About 70 percent of marketers told Target Marketing that in 2016, they didn’t use variable digital printing (VDP). Perhaps best known by one of its derivations, variable data printing — which allows personalization, VDP is by definition a cutting-edge technology in a traditional channel that’s seeing less and less marketing investment.
Print and direct mail marketing aren’t dying, but they’re losing weight—which means VDP only gained increased investment from 11 percent of marketers in 2016, finds Target Marketing research.
VDP could plump up its budget figures if marketers stopped treating it like a disease and married it to retail receipts, for instance, according to “Marketing Mix Trends 2010-2016,” Target Marketing’s analysis of six years of “Media Usage Survey” data. The report examines this tactic from 2011 to 2016. The “Variable Digital Printing (VDP)” section is part of a benchmarking of marketing media channels, technology and tactics included in the Target Marketing/NAPCO Research study. Both Target Marketing and NAPCO Research are NAPCO Media brands.
Variable Digital Printing (VDP)
This aspect of marketing has its own section in “Marketing Mix Trends 2010-2016.” Here’s the excerpt:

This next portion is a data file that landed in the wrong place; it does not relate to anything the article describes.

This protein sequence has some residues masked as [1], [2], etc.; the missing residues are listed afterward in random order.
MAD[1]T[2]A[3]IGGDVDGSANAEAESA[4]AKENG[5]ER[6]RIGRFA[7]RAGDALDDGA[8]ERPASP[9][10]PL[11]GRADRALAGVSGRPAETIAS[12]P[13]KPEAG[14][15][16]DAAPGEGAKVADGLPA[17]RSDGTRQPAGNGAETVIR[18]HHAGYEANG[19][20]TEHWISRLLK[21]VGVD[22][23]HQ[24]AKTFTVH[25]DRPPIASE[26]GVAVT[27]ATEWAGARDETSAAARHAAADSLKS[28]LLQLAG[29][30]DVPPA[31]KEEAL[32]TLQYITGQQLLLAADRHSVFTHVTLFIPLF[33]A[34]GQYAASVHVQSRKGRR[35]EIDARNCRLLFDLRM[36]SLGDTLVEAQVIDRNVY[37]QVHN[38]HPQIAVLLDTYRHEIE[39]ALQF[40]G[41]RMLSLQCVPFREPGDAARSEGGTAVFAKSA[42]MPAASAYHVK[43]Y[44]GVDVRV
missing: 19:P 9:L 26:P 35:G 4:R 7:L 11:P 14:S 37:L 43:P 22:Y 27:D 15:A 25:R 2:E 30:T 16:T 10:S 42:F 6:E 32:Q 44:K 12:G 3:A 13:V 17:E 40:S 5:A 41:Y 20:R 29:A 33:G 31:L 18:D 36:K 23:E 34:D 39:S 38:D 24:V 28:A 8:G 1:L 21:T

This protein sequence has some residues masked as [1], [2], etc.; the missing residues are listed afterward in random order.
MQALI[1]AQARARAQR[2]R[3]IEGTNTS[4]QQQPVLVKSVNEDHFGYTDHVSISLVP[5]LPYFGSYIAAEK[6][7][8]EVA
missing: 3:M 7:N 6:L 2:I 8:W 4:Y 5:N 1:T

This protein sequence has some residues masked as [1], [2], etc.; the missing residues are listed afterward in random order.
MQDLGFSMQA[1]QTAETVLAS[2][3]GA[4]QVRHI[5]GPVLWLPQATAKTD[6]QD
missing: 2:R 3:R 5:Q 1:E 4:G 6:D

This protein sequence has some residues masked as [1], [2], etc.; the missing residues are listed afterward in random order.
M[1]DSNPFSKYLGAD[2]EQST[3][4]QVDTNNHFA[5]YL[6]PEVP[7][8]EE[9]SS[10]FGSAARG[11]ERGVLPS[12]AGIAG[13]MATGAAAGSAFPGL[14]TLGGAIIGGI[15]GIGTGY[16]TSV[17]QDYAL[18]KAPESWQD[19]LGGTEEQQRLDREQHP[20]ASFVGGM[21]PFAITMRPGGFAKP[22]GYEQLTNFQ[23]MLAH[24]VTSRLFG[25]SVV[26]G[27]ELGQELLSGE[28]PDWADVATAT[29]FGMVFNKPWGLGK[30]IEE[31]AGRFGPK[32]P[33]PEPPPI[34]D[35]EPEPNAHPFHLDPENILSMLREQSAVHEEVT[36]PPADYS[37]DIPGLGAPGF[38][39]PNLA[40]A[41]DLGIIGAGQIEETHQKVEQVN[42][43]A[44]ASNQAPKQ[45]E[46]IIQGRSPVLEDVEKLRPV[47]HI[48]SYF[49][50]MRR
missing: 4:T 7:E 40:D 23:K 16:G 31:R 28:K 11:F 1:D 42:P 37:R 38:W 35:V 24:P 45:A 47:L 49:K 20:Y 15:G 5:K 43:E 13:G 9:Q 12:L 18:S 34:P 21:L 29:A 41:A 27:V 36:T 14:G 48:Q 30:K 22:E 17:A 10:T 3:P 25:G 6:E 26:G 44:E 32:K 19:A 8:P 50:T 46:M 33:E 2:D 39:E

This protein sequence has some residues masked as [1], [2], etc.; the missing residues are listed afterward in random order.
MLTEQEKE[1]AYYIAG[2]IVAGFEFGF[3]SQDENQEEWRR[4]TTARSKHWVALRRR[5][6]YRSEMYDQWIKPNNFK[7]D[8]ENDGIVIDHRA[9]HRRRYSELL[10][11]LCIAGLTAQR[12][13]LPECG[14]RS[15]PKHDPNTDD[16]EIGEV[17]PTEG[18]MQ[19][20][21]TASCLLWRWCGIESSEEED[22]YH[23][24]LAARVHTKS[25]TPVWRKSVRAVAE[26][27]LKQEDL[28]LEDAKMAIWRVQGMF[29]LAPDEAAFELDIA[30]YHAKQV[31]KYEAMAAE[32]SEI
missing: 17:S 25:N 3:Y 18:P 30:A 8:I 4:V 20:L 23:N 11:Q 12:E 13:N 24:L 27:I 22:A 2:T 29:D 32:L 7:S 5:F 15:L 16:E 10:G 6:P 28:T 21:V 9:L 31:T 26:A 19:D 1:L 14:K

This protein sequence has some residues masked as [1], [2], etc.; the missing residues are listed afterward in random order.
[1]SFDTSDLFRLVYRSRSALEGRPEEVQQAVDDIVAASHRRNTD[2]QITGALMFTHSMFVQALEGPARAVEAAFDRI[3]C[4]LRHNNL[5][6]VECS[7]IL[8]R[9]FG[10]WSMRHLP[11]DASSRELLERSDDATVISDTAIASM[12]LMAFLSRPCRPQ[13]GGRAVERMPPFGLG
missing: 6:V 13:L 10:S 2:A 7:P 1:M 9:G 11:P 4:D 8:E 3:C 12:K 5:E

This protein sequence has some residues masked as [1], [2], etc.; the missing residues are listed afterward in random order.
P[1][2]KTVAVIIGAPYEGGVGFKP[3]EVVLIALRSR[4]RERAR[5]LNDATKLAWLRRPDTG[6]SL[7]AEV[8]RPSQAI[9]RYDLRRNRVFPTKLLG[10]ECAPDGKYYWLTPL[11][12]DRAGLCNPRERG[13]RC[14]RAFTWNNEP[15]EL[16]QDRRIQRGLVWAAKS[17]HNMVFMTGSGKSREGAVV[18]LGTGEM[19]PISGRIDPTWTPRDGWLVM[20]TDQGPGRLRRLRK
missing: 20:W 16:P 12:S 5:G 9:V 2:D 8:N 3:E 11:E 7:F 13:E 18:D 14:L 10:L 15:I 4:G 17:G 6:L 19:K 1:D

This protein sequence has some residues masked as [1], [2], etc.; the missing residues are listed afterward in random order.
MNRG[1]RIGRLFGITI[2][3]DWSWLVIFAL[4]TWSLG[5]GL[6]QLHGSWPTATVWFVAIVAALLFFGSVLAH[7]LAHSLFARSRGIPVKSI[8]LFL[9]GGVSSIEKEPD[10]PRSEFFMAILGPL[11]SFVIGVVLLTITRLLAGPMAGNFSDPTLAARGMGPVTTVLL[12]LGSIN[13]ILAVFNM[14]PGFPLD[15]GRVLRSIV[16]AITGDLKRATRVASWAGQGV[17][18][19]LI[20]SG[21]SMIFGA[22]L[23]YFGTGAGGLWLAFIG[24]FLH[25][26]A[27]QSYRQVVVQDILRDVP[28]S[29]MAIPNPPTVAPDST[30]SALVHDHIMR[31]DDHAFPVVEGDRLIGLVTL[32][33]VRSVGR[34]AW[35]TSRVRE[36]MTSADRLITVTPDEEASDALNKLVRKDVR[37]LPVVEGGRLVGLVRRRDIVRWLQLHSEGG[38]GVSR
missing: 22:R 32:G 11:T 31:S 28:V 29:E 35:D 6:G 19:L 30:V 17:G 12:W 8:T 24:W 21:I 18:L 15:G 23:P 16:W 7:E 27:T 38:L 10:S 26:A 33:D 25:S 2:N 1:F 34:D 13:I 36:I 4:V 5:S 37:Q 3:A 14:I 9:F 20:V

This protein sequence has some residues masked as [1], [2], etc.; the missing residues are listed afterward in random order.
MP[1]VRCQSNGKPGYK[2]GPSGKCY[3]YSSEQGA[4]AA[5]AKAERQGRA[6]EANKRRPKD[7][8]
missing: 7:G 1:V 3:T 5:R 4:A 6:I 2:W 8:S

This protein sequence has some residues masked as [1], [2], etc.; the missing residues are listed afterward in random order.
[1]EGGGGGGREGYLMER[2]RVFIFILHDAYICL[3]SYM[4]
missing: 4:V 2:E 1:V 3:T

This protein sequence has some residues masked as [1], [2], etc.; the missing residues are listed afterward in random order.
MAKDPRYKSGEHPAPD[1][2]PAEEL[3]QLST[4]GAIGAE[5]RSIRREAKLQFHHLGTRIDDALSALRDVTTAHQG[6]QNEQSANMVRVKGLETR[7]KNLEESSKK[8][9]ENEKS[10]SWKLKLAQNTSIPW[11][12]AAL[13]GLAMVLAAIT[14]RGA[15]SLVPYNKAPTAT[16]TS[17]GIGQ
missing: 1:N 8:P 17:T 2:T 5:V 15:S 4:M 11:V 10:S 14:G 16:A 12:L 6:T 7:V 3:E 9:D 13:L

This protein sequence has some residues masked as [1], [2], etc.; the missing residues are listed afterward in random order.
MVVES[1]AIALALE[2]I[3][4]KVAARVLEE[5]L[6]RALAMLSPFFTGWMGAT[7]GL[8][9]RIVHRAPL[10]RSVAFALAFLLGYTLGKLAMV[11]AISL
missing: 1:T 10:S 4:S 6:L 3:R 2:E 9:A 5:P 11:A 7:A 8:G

It may be that as the direct mail channel’s fortunes go, so goes use of variable digital printing. Sure enough, marketers reported a pullback in both direct mail and VDP, with fewer (11 percent) indicating they increased their use of this technique over years past, more (70 percent) saying they don’t use it at all and roughly the same level (16 percent) saying they kept their use of it on-par with 2015.
The next step for growth in this technique may be harder pushes to tie it into point-of-sale systems, so customers are presented with customized offers or communications right at the point of checkout … or even before, via kiosks or retail check-in locations. Customized welcomes may well spur larger basket sizes during individual visits, and would help bring some of the online recommendation functions into the retail environment.
This article was published in Target Marketing.